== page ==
‘People do the strangest things at births,’ said one of my teachers. Very true. And not out of wanting to be eccentric, but oft en out of creativity, or even desperation. I heard two stories recently. The first was of an African mother’s belly being stood on to try and force the baby through her vagina, so that one of them, if not both, might survive. Strange, but perhaps no more shocking than the story of three episiotomies given to a mother in hospital in a desperate attempt to free a stuck baby, obviously the only thing left to do in a desperate situation.
Sometimes, even with the best intentions, teamwork, and intuitive guidance and reasoning, the perfect outcome still remains elusive. We need to accept there will always exist around birth and death, certain inexplicable mysteries and unsolvable problems beyond our control. At times this can be very frightening, and much more so if we are blamed for our lack of ability to control the process.
In a field where everyone is doing their best, we need to clear the judgement and confusion about what really constitutes negligence. Though death and disability through birth happens even in the most impeccable
Medical settings, we are led to believe that medicine can save almost any situation, if not now, then certainly in the future. Thus we tend to judge outcome on the presence or absence of modern medical help, as if there are no other valuable sources of knowledge and action. And we tend to assume the price paid for medical rescue is always worth it. Realistically, it is difficult to measure most things about birth. Always working with and judging birth only according to medical standards creates conflict between systems of care and oft en disregards the mother’s experience and circumstances.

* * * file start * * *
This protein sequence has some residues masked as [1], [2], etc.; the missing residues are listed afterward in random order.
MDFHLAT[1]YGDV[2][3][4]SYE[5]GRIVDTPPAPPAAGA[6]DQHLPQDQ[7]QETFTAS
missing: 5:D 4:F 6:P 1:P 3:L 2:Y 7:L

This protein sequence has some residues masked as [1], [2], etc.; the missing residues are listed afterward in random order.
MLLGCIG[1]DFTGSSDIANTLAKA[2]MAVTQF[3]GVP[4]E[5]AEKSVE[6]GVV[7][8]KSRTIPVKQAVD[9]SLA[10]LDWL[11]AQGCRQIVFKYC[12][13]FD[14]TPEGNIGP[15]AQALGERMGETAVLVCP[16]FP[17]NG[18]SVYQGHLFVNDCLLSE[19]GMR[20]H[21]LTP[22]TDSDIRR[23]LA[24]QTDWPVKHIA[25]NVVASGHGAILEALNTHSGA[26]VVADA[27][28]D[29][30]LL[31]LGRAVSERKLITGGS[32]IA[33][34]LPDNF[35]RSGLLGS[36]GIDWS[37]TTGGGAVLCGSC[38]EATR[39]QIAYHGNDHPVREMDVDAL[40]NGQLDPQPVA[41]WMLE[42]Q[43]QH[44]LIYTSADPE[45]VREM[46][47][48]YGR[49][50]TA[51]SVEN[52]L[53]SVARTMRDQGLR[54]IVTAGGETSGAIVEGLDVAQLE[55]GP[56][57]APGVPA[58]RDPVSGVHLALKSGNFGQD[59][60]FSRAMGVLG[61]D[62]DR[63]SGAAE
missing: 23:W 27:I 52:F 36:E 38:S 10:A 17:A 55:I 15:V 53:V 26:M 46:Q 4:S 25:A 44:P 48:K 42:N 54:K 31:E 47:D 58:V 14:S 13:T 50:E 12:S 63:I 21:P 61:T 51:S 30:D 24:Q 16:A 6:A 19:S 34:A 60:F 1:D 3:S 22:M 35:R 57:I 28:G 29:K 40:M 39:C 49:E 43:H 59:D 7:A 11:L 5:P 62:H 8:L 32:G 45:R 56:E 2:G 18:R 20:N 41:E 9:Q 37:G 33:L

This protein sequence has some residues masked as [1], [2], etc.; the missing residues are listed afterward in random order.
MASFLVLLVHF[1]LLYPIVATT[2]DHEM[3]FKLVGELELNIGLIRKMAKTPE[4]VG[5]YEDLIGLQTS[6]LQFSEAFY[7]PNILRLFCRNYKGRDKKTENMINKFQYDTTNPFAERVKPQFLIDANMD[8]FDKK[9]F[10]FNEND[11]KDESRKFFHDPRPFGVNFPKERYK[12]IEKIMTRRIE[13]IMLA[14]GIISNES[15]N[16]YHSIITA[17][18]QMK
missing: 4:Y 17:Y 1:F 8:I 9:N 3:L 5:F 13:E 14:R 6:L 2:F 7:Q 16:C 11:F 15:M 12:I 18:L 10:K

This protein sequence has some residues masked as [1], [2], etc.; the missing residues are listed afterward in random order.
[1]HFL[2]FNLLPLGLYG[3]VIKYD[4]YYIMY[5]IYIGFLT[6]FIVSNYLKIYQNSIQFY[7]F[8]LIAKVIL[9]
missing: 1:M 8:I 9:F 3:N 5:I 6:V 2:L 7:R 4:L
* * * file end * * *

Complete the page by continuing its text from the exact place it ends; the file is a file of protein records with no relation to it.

Out of the two desperate situations presented above, the measures taken in an African village to birth a baby would be deemed much more extreme purely because it was non-medical. If neither mother nor child survived, it would be judged as barbaric, even though it may have worked before or been done with great love and caring in an isolated situation, far from the possibility of medical intervention. Conversely, if the mother or child in the medical situation had died, it would be considered a difficult birth with an unfortunate outcome. In both situations people are doing the best they can with the skills available.
Within modern cultures, ordinary ‘unqualified’ people rarely experience the opportunity to support and witness birth (or death during birth) as a natural process. Natural birth is becoming more elusive as we are encouraged to believe that medical management can successfully control, or at least improve the outcome, of all births.